The Sound of Silence by Melissa Goode

Sleep only comes for me now in intervals, in dreams. Tonight, you are as thin as when we met and you are wet. You shine. I hug you—skin and bone. You are cold and smell chemical, institutional. I don’t ask how you got to be so wet.

I say, “Do you know how much I love you?”

You drop your head and smile and all I want is for you to say “yes.”

* * *

You used to call me my darling. It hit every time—hard and fast—an explosion in miniature. And I said it back to you, because we all want to own someone.

* * *

You are nowhere and everywhere.

You are the man in a bank commercial, kicking a football on a luminous green lawn with your kids. A boy and a girl, they make you laugh. You are our lab who treads softly through every room of our house looking for you. Today, I see you lying on our couch, your head on one armrest and over the other your feet hang. You sing parts of your favorite song—you pick it up and put it down again.

* * *

Hello darkness, my old friend.

* * *

In the shower, I tell myself to feel the water fall on my skin, to feel the wet, the heat. You draw me against you. Your hands sear. They start and stop. Start and stop. Your mouth opens wide and your teeth close around my shoulder. I want you to bite hard. You don’t. You don’t leave a mark.

* * *

I close my eyes—your feet are bare beside our bed and they disappear as you kneel on the floor before me.

* * *

At the cafe, you sit beside me. Your leg shakes up and down and your boot beats the floor. I reach under the table and squeeze your thigh, it’s okay it’s okay. The shaking and beating stop. I wish they would start again.

I eat the salted caramel macaroon, my favorite, and yours remains on the plate, strawberry.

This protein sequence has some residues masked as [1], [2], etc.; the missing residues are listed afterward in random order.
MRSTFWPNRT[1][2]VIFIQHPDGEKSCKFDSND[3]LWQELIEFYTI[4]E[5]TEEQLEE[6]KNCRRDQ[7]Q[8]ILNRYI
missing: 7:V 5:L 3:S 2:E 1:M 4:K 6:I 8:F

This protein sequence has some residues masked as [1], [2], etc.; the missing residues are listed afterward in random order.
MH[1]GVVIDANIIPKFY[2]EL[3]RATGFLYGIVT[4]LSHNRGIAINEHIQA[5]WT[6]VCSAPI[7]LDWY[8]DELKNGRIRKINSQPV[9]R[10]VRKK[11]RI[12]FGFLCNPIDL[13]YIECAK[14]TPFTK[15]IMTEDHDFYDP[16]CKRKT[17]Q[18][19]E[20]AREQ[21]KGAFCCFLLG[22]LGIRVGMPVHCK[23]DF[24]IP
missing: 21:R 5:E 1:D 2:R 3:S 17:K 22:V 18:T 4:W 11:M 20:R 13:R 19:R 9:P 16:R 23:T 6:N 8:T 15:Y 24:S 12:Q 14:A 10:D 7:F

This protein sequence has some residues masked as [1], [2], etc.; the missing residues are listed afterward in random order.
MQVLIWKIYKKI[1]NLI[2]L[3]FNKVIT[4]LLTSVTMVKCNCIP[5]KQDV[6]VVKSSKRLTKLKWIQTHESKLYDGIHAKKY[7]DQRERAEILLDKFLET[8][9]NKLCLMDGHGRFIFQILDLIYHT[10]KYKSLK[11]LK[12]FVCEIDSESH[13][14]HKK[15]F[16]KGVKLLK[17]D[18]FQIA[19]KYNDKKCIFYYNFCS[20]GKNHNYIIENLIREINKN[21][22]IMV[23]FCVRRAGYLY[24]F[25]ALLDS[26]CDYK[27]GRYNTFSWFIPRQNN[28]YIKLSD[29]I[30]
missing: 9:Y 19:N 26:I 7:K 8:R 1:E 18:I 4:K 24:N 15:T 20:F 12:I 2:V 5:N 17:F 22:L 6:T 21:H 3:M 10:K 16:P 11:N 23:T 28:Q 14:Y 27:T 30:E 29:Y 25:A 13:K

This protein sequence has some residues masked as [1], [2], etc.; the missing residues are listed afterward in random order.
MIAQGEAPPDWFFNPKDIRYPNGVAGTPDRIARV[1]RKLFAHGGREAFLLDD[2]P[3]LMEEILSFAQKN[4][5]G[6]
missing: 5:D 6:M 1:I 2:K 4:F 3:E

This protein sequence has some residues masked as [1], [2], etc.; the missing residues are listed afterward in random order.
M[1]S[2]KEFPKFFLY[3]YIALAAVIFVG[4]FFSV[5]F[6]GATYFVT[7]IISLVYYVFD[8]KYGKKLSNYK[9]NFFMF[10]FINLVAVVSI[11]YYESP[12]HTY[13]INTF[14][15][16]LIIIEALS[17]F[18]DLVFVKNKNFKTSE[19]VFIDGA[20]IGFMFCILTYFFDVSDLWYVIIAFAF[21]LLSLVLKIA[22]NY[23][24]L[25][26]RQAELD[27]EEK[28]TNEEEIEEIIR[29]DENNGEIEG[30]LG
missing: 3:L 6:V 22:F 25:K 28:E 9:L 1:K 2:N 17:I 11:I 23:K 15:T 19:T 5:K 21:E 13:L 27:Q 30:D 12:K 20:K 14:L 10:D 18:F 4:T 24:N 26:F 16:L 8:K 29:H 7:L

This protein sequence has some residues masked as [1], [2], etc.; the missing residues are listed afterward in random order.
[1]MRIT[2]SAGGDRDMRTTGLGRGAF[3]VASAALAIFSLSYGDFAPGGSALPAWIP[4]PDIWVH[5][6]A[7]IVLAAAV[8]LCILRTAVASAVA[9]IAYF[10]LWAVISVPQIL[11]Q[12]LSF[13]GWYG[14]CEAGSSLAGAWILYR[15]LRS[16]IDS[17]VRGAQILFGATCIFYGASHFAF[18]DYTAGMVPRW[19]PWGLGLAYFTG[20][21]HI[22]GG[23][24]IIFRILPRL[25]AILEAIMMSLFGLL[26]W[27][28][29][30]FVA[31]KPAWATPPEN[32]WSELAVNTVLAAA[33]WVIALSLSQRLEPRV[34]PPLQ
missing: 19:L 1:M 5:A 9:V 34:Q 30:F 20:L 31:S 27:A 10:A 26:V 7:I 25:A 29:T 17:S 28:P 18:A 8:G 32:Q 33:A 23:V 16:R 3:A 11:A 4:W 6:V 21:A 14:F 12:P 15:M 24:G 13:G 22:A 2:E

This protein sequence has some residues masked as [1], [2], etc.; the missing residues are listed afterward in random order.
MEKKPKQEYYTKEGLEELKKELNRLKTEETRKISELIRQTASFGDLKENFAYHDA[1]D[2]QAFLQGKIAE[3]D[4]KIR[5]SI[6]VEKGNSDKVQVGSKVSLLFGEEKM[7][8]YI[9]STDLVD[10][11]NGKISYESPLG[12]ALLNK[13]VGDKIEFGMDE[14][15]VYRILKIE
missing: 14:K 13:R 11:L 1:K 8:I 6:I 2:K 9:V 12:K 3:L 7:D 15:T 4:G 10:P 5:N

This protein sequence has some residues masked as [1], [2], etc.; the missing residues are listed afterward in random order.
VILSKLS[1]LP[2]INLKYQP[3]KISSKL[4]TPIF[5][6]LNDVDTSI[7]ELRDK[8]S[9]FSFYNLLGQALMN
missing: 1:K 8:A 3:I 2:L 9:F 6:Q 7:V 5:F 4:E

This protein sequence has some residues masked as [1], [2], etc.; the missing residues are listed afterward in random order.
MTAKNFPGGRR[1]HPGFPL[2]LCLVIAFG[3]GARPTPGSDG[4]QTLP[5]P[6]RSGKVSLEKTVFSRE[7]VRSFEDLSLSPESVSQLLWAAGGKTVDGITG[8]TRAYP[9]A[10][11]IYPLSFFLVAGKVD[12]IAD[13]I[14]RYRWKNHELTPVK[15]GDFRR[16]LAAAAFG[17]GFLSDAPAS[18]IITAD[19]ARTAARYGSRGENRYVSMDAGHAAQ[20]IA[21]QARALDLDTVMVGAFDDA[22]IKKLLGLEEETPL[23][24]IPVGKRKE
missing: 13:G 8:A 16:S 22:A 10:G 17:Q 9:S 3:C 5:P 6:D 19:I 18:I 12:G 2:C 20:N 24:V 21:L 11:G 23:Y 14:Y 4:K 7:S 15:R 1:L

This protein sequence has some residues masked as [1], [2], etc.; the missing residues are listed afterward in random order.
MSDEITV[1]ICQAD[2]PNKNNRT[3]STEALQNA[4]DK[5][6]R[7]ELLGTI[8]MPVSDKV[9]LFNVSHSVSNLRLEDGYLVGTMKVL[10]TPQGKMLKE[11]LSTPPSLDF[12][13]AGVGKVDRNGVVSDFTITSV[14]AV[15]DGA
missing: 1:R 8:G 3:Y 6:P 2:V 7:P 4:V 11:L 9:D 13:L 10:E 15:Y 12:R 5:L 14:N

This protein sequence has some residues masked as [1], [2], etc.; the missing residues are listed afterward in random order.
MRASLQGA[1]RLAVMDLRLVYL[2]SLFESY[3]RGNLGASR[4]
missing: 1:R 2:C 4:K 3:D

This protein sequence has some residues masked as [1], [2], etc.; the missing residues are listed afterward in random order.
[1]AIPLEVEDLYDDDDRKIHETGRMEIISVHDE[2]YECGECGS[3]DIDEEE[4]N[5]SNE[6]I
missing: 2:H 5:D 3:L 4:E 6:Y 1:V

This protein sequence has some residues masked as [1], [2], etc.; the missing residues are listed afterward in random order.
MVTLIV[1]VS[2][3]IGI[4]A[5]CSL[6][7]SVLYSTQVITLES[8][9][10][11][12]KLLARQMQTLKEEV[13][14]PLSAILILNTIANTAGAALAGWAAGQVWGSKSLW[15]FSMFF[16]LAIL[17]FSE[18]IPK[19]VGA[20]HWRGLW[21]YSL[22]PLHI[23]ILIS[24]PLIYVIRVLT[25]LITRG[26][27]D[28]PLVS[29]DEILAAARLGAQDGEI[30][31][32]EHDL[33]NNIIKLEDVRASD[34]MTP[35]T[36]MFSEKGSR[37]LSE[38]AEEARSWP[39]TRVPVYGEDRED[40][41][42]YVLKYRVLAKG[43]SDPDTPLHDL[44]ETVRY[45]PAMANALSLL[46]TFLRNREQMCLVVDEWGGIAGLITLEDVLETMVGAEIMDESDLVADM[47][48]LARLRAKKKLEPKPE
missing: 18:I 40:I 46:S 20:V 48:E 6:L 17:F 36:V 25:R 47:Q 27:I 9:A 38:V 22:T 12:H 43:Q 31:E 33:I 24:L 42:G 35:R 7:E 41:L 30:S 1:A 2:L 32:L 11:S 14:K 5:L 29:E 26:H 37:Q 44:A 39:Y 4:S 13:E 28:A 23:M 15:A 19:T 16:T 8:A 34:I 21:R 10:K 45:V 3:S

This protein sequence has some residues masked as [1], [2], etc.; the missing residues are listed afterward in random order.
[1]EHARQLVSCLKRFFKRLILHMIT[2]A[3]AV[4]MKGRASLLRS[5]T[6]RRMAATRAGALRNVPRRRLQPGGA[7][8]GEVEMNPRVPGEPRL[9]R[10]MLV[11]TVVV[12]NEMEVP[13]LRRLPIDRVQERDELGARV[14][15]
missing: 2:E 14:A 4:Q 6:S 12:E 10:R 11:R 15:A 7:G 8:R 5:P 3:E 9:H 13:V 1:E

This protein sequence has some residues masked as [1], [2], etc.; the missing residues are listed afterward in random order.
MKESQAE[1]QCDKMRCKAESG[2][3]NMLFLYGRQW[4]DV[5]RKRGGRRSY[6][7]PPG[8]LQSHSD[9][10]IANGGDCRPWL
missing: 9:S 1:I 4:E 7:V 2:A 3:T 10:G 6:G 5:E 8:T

* * *

You sip your coffee and hold the cup over to me.

“Do you reckon this is soy? I can’t tell.”

I smile at your voice, your low, beautiful, unbearable voice. You tip the cup towards my mouth, as if I am a child.

I take a tiny sip from the place where you did. “Yeah. It’s soy.”

You sip and say, “I can taste it now.”

“How are you?” I say, but you just shake your head.

What? What? Tell me.

* * *

“The cats were out again last night,” I say. “Screaming and hissing. I can’t handle it.”

I don’t ask—did you hear them too? I don’t want you to tell me that you didn’t hear anything, that you weren’t there.

I say, “We were never ever going to sleep in separate beds. Do you remember?”

* * *

The waiter plants the check on the table and says, “Is there someone I can call for you, ma’am?”

The couple at the neighboring table stare at me as do the other patrons. They stare and then turn away.

“No. God. I’m fine,” I say. “Can’t a woman have her coffee in peace?”

I wrap the strawberry macaroon in a paper napkin and place it in my bag with the others.

* * *

I sit in our car and I cannot turn the ignition to drive home again. I rest my head against the steering wheel and close my eyes—your feet are bare beside our bed and they disappear as you kneel on the floor before me and take hold of my hip. You keep me standing. I say, more my darling more come on come on come—


Melissa Goode’s work has appeared in SmokeLong Quarterly, Wigleaf, Split Lip Magazine, Forge Literary Magazine, FRiGG, and matchbook, among others. Her story “It falls” (Jellyfish Review) was chosen by Aimee Bender for Best Small Fictions 2018 (Braddock Avenue Books). She lives in Australia. You can find her at and on Twitter @melgoodewriter.

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